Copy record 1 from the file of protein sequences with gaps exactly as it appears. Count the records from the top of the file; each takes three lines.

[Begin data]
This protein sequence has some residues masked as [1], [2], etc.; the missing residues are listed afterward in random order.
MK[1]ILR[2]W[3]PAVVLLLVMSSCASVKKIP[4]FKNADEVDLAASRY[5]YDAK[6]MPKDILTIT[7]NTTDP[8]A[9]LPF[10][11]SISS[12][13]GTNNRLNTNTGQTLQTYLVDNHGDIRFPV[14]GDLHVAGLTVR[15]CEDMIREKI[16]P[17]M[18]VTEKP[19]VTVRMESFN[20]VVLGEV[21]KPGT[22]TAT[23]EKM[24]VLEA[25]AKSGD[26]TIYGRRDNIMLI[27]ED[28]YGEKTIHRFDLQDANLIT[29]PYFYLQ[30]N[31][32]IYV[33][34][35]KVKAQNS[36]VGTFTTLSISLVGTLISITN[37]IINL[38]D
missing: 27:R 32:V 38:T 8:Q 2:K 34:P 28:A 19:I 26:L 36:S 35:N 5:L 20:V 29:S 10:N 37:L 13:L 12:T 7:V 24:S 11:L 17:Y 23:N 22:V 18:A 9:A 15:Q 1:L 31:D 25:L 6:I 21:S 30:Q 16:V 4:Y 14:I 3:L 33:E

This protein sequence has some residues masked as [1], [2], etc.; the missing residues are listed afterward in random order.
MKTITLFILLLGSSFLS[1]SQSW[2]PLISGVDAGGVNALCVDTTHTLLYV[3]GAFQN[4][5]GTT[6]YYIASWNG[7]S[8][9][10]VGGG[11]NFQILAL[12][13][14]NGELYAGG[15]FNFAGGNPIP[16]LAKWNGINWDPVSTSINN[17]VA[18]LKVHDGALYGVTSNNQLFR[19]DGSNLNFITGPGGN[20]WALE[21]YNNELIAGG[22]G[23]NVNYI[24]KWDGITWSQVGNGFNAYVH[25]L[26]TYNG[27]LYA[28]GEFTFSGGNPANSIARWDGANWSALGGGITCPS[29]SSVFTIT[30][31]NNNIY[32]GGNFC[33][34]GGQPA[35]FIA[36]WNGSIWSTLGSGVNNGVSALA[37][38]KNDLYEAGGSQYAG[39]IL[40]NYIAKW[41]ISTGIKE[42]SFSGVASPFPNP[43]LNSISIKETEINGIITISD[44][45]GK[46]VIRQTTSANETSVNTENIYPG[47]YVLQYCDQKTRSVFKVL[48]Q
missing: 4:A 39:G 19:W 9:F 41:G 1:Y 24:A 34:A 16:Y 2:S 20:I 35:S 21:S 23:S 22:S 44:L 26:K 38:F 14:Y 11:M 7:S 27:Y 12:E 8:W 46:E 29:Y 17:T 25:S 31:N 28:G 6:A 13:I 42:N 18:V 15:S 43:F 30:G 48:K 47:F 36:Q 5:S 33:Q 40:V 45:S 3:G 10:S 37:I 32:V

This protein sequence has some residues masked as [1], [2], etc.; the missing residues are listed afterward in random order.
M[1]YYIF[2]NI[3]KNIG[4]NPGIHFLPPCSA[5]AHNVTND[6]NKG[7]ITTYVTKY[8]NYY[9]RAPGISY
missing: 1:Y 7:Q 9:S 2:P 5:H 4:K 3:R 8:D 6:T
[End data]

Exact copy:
This protein sequence has some residues masked as [1], [2], etc.; the missing residues are listed afterward in random order.
MK[1]ILR[2]W[3]PAVVLLLVMSSCASVKKIP[4]FKNADEVDLAASRY[5]YDAK[6]MPKDILTIT[7]NTTDP[8]A[9]LPF[10][11]SISS[12][13]GTNNRLNTNTGQTLQTYLVDNHGDIRFPV[14]GDLHVAGLTVR[15]CEDMIREKI[16]P[17]M[18]VTEKP[19]VTVRMESFN[20]VVLGEV[21]KPGT[22]TAT[23]EKM[24]VLEA[25]AKSGD[26]TIYGRRDNIMLI[27]ED[28]YGEKTIHRFDLQDANLIT[29]PYFYLQ[30]N[31][32]IYV[33][34][35]KVKAQNS[36]VGTFTTLSISLVGTLISITN[37]IINL[38]D
missing: 27:R 32:V 38:T 8:Q 2:K 34:P 28:A 19:I 26:L 36:S 35:N 5:L 20:V 29:S 10:N 37:L 13:L 12:T 7:V 24:S 11:L 17:Y 23:N 22:V 18:A 9:A 15:Q 1:L 31:D 25:L 6:I 21:S 30:Q 16:V 4:Y 14:I 3:L 33:E